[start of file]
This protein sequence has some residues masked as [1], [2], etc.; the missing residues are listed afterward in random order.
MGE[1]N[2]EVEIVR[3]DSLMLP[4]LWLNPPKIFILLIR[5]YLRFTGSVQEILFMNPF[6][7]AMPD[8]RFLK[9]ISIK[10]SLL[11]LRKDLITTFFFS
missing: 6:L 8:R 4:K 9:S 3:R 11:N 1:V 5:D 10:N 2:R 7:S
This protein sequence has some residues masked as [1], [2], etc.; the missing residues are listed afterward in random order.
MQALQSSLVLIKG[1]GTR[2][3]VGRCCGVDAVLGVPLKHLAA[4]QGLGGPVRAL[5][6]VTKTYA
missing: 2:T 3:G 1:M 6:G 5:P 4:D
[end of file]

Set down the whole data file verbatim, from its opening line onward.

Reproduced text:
This protein sequence has some residues masked as [1], [2], etc.; the missing residues are listed afterward in random order.
MGE[1]N[2]EVEIVR[3]DSLMLP[4]LWLNPPKIFILLIR[5]YLRFTGSVQEILFMNPF[6][7]AMPD[8]RFLK[9]ISIK[10]SLL[11]LRKDLITTFFFS
missing: 6:L 8:R 4:K 9:S 3:R 11:N 1:V 5:D 10:N 2:R 7:S
This protein sequence has some residues masked as [1], [2], etc.; the missing residues are listed afterward in random order.
MQALQSSLVLIKG[1]GTR[2][3]VGRCCGVDAVLGVPLKHLAA[4]QGLGGPVRAL[5][6]VTKTYA
missing: 2:T 3:G 1:M 6:G 5:P 4:D